Many other complications arise when you attempt to record the complexity of human life and disease with a simplistic coding system. Problems evolve, diagnoses may change, and fallible partners may record the same problem under different problem headings. (I of course am infallible, and never record a problem under the wrong heading!) Trying to keep the problem list properly ordered can be a major headache when a patient has a complicated history. And if it is difficult to do in a single practice, imagine the disorder that will arise when we share our records across the entire NHS. Fortunately I won't be around to see it - for of course I am a fortunate man.


cogidubnus said...

I'm horified by the idea of a baby with pierced ears...In our family, bringing up four girls, we made ear-piercing a rite of passage at thirteen...even then, one of the four developed an infection and the stud eventually ended up being removed by a doctor (she wouldn't let anyone else touch it!).

Dr Andrew Brown said...

I'm glad it's not just me, then.

XE said...

I'm with you here Dr. Brown, I always feel that a child should be able to consent to such things.
That actually proves to be a bit of a problem for me, because it seems like a 3 year old should be given an explanation good enough to warrant them understanding the importance of a vaccine, and therefore be okay with its administration. Of course, I know full well that no kid is ever going to agree to getting a poke, yet it somehow evokes some small sense of moral outrage to be doing such things against the child's will, even though it is certainly for their own good.

(I think I've worded this response quite badly, but I'm rather sleepy and can't seem to fix the wording to my satisfaction, so I'll just post it as is and hopefully you'll get what I'm trying to say).

Anonymous said...

I shudder when I see very young girls with their ears pierced, but to do it to babies...please no! Am I right in thinking there is a religious significance attached?

I got my own ears pierced aged 14 in deference to my parents wishes and despite getting a horrible infection, I've never regretted it.

As regards patients making lists, I'm glad that attitudes have changed as I always make a list when important decisions are under discussion. On it I will jot down any queries I have because for me, a consultation has to be a 2-way process. I find that most doctors respect the fact that you've given the problem some forethought and want to be involved in the decision making. If anything, I think a list can actually speed up a consultation and leave the patient feeling more content that all worries have been discussed.

But I guess some patients will still produce lists to beat the band!

ageing student said...

We agreed to our then 11 year old daughter having her ears pierced a few years ago and took her to the shop where they did the deed. Once her ears had been pierced, her 3 year old sister climbed up into the chair and announced 'Now me'. We explained to her that it would hurt and that she was too young to look after earrings, but she was adamant. Call her spoilt, if you like, but we caved in. When the first ear was pierced, she flinched visibly but held firm for the second one. After about 6 months, the piercings healed over because she wouldn't stand still for me to put earrings in, but when she was about 8, she re-pierced them herself without consulting me. So it isn't always the parents who make the decisions!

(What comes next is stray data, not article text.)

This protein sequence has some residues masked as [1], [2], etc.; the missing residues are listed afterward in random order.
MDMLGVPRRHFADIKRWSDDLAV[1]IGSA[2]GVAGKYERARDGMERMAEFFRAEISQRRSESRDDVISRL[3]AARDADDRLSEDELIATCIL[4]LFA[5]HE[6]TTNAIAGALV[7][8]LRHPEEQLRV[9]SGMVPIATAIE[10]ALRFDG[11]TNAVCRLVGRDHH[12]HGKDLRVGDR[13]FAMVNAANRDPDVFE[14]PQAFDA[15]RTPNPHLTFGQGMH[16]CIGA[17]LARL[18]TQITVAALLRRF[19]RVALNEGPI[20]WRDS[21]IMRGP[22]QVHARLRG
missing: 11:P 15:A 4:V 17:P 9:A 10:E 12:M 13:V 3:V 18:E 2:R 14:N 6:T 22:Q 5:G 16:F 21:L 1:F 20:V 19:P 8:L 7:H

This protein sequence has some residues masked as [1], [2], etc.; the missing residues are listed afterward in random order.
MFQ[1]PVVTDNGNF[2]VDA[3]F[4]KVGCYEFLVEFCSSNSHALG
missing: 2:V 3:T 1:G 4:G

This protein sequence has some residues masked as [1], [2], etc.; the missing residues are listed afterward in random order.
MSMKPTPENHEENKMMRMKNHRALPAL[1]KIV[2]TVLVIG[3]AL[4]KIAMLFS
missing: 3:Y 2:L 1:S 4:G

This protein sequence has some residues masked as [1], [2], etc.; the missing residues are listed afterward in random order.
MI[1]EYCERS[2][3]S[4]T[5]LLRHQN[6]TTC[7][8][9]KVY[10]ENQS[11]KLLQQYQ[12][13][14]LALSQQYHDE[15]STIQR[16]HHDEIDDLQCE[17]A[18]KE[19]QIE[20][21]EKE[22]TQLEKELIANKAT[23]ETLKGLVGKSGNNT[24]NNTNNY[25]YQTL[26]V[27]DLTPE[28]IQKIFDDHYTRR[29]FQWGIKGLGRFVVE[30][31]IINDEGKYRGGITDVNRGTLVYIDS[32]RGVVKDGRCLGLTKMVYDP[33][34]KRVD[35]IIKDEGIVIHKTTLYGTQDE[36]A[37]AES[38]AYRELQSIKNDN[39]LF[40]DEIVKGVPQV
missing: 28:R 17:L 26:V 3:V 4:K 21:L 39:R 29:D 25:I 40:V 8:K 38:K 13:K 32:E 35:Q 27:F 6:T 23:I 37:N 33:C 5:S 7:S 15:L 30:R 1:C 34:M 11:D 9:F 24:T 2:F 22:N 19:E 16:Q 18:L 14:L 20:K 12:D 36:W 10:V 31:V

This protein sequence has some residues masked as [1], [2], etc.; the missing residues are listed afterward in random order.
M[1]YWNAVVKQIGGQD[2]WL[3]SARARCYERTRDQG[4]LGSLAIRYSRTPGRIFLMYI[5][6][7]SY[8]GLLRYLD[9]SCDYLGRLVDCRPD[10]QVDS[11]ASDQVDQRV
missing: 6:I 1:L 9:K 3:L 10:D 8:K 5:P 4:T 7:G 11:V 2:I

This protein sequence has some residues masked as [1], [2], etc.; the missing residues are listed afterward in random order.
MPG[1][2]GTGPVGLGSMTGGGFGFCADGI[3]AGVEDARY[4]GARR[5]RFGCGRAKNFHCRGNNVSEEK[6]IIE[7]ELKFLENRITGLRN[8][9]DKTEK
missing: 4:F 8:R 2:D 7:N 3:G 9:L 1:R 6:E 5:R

Anonymous said...

Really good post Dr A, very interesting to know how the computers in the surgeries work (and the headaches they bring).

As for the baby with a pierced ear, I, and I'm sure the vast majority of people find that appauling. What you say about being young and feeling you know everything I see on a daily basis in some of my peers - hopefully not in me with such blind ignorance.

The Shrink said...

Children, piercing, much badness.

Coding systems, well if you GP's would accept the World Health Organisation's system as good enough you could use the ICD-10 codes that I put on each and every letter, but no, you need your own coding system ;-)

And you are indeed fortunate, for I have to grapple with Patient Electronic Notes Information Systems and Computerised User Note Tools or whatever they cobble together. Hmmm, I need better acronyms to express my displeasure.

Anonymous said...

I see you've been practising doctor writing right from the start ;)

Dr Andrew Brown said...

Xavier: I'm sure that a three-year-old deserves an explanation, but a child of that age is not competent to make a judgment on the risks and benefits of vaccination.

Steph: lists are fine when used as an aide memoire to aid efficient consulting, but in practice they nearly always seem to slow things down. And it's not worth putting more than five things on the list - there just won't be time to discuss any more than that.

Ageing Student: another interesting example of consent given by young children. :-)

Harry: glad you found the post helpful. I'm going to try describing some of the bread and butter things which seem banal to me but may be of interest to medical students.

The Shrink: ooh, you are awful! But I like you! :-)

A.: I assure you that my writing as a student was a model of clarity compared to the way I write now. And my signature is totally undecipherable, of course. I have to uphold the great traditions of my profession. :-)

Benedict 16th said...

Er, can anyone tell me why piercing a baby girl's ears is any different to chopping off the tip of a baby boy's willy?